Pledged ad coin has little impact on bottom line
Forget what you think you know about the upfronts. The supposition that advertisers are paying more for access to ever bigger audiences is false.
Program ratings — much like pork bellies or crude oil — are scarce commodities: The less there is, the more it costs. In fact, slow and steady ratings erosion actually helps broadcasters by limiting supply and therefore maintaining prices (CPMs) in the broadcast TV market.
Worse, there isn’t even much correlation between the big dollar gains trumpeted by the networks during the upfront and what actually transpires in national ad expenditures.
Last year’s record $9.3 billion upfront repped a 15% jump over 2002-2003’s commitments for the Big Four Nets. Actual ad spending on those nets in the last cycle translated to a less impressive 6% gain. Even the much-touted 15.5% average price gains secured in the 2003-2004 upfront were ultimately diluted by make-goods and weak scatter.
The unique peculiarity of broadcast ad sales creates a market where advertisers pay ever-higher rates for ever-more elusive viewers. And that’s precisely what makes the network business so enticing to congloms. Proof of the power of the broadcast oligopoly is the advertisers’ reticence to call the broadcast bluff. Advertisers are just as perplexed as broadcasters as to how to transform the old primetime ad model in the face of changing technology, fragmentation of content and viewing habits.
“Even with DVR proliferation there’s no perfect substitute for TV advertising,” says JP Morgan media analyst Spencer Wang.
Preferring to play safe with network primetime, media buyers are complicit in keeping this illogical status quo humming along, says one analyst.
“Agencies complain, but they don’t hold back their dollars,” says Sanford Bernstein analyst Tom Wolzien.
But some blue-chip companies like GM, Procter & Gamble and Pfizer are getting antsy. The trio have said they’re dissatisfied with the upfront buying method and some marketers are demanding that ad rates be set by commercial ratings and minute-by-minute ratings rather than overall program ratings.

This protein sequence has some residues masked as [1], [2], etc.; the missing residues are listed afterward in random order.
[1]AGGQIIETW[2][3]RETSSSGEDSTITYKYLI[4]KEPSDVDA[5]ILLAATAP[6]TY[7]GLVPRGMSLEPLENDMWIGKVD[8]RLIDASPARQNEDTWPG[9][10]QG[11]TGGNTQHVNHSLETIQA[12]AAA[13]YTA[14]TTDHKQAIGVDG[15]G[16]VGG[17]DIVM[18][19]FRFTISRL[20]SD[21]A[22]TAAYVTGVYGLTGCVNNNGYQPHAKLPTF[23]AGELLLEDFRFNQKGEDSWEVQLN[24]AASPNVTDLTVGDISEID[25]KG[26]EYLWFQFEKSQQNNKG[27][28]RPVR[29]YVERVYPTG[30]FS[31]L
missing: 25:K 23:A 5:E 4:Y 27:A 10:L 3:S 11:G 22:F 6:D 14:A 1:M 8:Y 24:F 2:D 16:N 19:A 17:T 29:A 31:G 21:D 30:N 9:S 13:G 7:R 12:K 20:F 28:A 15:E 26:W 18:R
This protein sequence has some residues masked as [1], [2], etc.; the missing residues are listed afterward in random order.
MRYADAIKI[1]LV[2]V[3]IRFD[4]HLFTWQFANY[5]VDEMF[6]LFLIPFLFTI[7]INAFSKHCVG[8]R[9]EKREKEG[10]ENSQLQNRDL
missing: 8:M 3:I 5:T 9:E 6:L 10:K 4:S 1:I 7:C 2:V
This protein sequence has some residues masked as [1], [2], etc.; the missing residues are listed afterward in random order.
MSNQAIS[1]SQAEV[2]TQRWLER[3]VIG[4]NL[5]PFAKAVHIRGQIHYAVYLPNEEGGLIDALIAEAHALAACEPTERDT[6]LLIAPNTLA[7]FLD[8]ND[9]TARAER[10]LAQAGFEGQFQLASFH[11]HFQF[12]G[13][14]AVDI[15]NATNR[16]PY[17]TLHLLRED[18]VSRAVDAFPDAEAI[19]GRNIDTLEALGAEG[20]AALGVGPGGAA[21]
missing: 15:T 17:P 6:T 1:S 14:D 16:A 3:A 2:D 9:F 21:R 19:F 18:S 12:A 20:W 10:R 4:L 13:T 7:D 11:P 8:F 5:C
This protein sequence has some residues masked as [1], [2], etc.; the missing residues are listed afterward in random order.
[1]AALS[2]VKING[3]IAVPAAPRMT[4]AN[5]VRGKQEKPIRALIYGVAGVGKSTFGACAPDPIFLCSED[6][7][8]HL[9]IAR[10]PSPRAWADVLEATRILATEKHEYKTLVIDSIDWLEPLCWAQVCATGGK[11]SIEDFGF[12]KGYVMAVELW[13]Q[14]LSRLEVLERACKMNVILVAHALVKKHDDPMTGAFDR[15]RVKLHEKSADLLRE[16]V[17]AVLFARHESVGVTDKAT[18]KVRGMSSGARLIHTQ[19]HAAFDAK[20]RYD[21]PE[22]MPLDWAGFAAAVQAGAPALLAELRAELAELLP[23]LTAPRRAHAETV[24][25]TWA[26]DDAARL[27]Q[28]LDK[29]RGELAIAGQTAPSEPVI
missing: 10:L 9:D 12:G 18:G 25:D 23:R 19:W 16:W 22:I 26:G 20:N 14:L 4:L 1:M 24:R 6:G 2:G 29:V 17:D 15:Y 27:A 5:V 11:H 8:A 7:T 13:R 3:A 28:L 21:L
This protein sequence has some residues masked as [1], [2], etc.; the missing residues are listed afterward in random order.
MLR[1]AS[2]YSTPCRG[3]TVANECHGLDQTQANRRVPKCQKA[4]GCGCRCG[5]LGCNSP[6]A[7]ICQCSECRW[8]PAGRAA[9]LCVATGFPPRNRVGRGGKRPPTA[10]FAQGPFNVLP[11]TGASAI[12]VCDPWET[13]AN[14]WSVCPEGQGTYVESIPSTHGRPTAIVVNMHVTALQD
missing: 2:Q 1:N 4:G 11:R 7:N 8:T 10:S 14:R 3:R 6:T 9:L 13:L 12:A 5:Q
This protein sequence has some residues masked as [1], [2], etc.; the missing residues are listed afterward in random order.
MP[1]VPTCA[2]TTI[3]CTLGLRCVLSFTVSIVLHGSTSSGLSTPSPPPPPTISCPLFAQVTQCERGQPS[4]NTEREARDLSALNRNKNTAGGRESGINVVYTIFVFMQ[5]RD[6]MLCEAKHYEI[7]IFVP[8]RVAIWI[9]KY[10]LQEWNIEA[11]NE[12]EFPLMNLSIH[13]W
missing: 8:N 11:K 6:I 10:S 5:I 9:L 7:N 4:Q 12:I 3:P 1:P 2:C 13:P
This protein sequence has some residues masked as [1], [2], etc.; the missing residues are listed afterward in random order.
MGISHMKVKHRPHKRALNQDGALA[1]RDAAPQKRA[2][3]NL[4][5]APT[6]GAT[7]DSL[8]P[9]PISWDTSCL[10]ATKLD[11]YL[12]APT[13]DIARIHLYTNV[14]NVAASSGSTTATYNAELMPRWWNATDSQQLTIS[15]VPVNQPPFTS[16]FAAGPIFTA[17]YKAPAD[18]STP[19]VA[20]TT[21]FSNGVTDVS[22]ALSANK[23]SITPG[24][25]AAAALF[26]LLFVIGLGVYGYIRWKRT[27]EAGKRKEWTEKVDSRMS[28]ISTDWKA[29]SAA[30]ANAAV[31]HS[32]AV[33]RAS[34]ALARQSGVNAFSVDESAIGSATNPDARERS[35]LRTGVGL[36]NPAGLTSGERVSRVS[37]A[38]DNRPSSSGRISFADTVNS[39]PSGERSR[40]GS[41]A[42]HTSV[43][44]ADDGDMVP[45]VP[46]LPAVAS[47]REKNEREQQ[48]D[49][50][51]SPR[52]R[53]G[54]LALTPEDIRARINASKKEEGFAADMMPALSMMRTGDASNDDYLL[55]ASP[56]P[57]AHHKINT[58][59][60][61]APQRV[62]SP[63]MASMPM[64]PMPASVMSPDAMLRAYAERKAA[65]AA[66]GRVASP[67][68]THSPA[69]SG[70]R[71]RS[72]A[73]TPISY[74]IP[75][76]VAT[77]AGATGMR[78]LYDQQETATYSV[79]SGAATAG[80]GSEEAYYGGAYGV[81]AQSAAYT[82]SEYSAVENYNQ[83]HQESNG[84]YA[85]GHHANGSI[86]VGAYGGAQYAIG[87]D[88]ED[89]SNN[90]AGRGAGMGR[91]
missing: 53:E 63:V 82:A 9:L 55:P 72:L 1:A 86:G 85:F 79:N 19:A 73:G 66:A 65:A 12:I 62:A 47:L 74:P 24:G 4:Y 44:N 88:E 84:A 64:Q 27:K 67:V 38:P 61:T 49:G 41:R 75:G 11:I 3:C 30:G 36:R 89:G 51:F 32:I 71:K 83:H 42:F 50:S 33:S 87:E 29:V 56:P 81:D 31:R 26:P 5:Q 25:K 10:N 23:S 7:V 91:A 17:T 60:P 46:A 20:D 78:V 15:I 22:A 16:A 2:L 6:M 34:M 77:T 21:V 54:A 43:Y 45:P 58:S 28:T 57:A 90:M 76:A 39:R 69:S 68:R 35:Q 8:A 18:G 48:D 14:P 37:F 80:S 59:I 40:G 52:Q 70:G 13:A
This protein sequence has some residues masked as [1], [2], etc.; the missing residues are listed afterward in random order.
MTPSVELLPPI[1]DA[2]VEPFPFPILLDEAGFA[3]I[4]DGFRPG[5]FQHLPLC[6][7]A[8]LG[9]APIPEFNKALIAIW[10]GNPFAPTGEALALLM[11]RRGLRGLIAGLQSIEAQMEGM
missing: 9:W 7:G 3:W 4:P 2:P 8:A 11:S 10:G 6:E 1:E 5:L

But the upfront ship is too big to turn around quickly. Whatever the dollar figure totals are in May, broadcasters will be able to paint a rosy face on it, because the bottom line won’t become evident until later in the year.
If total dollars come in flat, it will be because more advertisers opt to hold their wallets for the upfront or because nets like CBS are confident enough to sell less upfront in order to hold the line on CPMs.
“There is a disproportionate amount of attention to the big upfront number that broadcasters announce, which is just a function of how much you choose to sell,” says WB co-chair Garth Ancier. Last year, the headlines touted the huge double-digit increase in total dollars committed. This year, seers predict total dollars will come in only a few percentage points over last year (enough for another “record upfront year”), while CPMs could rise a healthy 7% on average despite lower ratings guarantees and big scheduling question marks at ABC or NBC.
But such are the machinations of the upfronts that this year’s anticipated price hikes may not translate into robust ad revenue growth down the road.
“The scarcity of broadcast television inventory only increases over time, with ratings erosion for broadcast networks helping to constrain supply and increase equilibrium prices in broadcast TV,” says CIBC analyst Michael Gallant.
“So prices will be up, most likely by mid- to high- single digits. That should be a positive for Disney, Viacom and Fox shares, right? Not necessarily.” Gallant notes in a recent report that rating guarantees should be “well below 2003 levels” for every network except CBS.
“If NBC decides (again) to sell a very high percentage of its available inventory, and is willing to accept a modest (mid- single digit percentage) rate increase, then other networks will have to respond. In the absence of ‘Friends,’ and with the ratings erosion of ‘ER’ and other key shows for NBC, the network will have much less inventory available for sale.”
He believes ABC is likely to come near NBC’s rate increase levels, though with lower ratings guarantees.
“If Fox, ABC, and NBC, the three weakest networks from a ratings momentum point of view, all decide to “take the money and run,” then Viacom execs may choose to sell a lower percentage of total available inventory in order to achieve maximum pricing.
Viacom COO Mel Karmazin did just that in 2002, when he boldly sold only 65% of CBS inventory in order to capture higher prices later on. Over time, says Gallant, Karmazin’s game of “chicken” with advertisers paid off handily, since it was the only network with inventory available for sale in a very tight scatter market.
Pundits wager CBS, with a slate the includes eight out of the 20 highest rated programs season-to-date, will do the same thing this time, while demanding even higher rate increases later this year.